Adam: "It's always tricky for me to answer this question, but during the pandemic, there was a short film made by my friend Ivan Cash called A Social Distance. In this three-and-a-half-minute film, he had people film themselves from over 40 different countries while they were in lockdown during the most intense moment of the pandemic. People were on every single continent talking about the loneliness that they were feeling and the moments of joy. I get goosebumps thinking about it. Still, in that really short video, he captured the humanity and the shared experience during the pandemic. It humanized it and made me feel connected to everyone worldwide who was going through the sort of loneliness I was experiencing."
Adam: "Today, I'm just returning after co-leading our first three-day LNA Facilitator Training. This is a huge deal for me personally and professionally. I brought six new facilitators from across the globe [Germany, the UK, Massachusetts, Detroit, San Diego, and El Cerrito] to the Oakland Hills. I led them through a training to certify them as new LNA facilitators. It blew open my expectations. A true community was formed with this group of six facilitators beyond just being connected to the Late Nite Art methodology and getting more experienced and confident in leading our practice. They built very deep and meaningful relationships with one another. They kept saying, "we are a team." They used the word team over and over again. After working by myself for so long, it's a beautiful moment within our organization, and I feel like we're at the beginning of building a sustainable and powerful team."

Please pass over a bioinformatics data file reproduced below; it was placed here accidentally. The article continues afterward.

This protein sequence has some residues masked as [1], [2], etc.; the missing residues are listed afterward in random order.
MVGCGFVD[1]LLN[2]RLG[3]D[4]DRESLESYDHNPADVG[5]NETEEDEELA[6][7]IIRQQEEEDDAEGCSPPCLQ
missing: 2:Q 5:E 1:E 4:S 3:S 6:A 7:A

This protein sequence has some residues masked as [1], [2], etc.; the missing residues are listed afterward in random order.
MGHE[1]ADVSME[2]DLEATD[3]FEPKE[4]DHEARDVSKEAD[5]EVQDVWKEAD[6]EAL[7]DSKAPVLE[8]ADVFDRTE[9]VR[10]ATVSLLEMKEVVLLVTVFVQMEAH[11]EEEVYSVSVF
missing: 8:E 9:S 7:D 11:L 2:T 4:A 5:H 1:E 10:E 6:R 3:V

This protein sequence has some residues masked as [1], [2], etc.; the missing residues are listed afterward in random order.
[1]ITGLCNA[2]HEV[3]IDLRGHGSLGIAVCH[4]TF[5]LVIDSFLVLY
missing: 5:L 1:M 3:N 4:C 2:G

LNA video captured by: Gani Naylor
Adam: "I think in 2017 or 2018, there was a serendipitous connection between one of the consultants at DH and Late Nite Art. We ended up working together, and there's just been a series of amazing coincidental connections where people who have worked in DH also end up working inside of Late Nite Art in some capacity. It feels like a very harmonious partnership between our two organizations. Part of that, I think, is based on this strong belief in valuing people and seeing people as human beings beyond the role they play at work, and creating the environments and spaces for people to live in the wholeness of themselves. That's something I value, and I found that everyone I work with who's connected with DH has a similar shared value system around connection and around seeing the humanity and people outside of just the structure of work."
Adam: "LNA can offer a memorable and powerful 90-minute or two-hour experience that puts values into action and acts as a culture reset. After COVID, bringing teams together is extraordinarily important. It's more than just doing their strategic planning. Emphasizing the connection is more important than ever, and we can do that in an extremely short period of time. We can help teams connect in a way that they'll never forget. That can act as the new moment to begin the new structure of the team after they've hired and when people have moved on. Wherever teams are in the process of working with DH, what LNA does can be both a catalyst and a new beginning, or it can also be a powerful period or an ending integration moment after doing all of the work they've done with Delivering Happiness."